an English economist who argued that increases in population would outgrow increases in the means of subsistence (1766-1834) Wrote the famous and influential "Essay on the Principle of Population"
English economist who argued that the laws of supply and demand should operate in a free market (1772-1823)
iron law of wages
Theory proposed suggesting that the pressure of population growth prevents wages from rising above the subsistence level
An aggressive British businessman moved to Belgium & established a highy-profitable industrial plant in 1817.
German business pioneer who served in Britain and brought their ideas to Germany; set up a steam engine shop that failed because he had to import British workers, but important in bringing ideas over
A government's way of supporting and aiding its own economy by laying high taxes on imported goods from other countries, as when the French responded to cheaper British goods flooding their country by imposing high tariffs on some imported products
a German journalist and thinker. He promoted government's greater role in industrialization on the continent. thought that the growth of the modern industry was most important because manufacturing was the way to increase the well being of people and relieve poverty. He was a nationalist. He wrote "wider the gap between the backward and advanced nations, the more dangerous it is to remain behind." To promote industry was to defend the nation. The practical policies that he focused on in articles and in his influential National System of Political Economy (1841) were railroad building and the protective tariff. (738)
policies aimed at protecting and developing a country's economy
an individual's sense of class differentiation
Credit Mobilier of Paris
A bank who advertised extensively and used the savings of its many small investors and the resources of its big investors. It built railroads all over France and Europe.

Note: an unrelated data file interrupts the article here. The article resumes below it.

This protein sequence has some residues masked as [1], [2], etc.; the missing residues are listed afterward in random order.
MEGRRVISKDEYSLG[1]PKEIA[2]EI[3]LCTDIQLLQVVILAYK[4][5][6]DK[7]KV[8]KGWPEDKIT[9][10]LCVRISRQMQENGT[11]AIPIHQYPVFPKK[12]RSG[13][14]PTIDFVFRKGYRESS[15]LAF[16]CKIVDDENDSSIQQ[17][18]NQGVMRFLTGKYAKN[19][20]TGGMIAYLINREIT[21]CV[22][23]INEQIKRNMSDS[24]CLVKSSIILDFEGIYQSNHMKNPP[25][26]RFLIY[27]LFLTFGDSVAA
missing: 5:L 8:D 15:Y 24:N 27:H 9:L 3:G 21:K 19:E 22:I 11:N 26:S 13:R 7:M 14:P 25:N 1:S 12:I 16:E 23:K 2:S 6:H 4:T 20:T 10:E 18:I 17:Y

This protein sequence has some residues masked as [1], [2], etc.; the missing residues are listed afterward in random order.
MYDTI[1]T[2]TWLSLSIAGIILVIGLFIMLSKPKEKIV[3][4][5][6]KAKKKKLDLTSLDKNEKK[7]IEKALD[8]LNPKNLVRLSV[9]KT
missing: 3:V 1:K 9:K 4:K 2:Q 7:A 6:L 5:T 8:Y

new overarching interpretation regarding social relationships
Group of handicraft workers who attacked whole factories in northern England in 1812 and after, smashing the new machines that they believed were putting them out of work
visionary British poet and painter (1757-1827) who called the early factories "satanic mills" amd protested against the hard life of the London poor
a romantic English poet whose work was inspired by the Lake District where he spent most of his life (1770-1850) Lamented the destruction of the rural way of life and the pollution of the land and water
another German communist who aided Marx in writing The Communist Manifesto; German social scientist, author, political theorist, philosopher, and father of communist theory, alongside Karl Marx. Published "The Condition of the Working Class In England."
believed that conditions were improving for the working people. wrote in 1835 in his study of the cotton industry that conditions in most factories were not harsh and were even quite good.
a great and conscientious government official well acquainted with the problems of the working population, concluded that the "whole mass of the laboring community" was increasingly able to buy more of the necessities and minor luxuries of life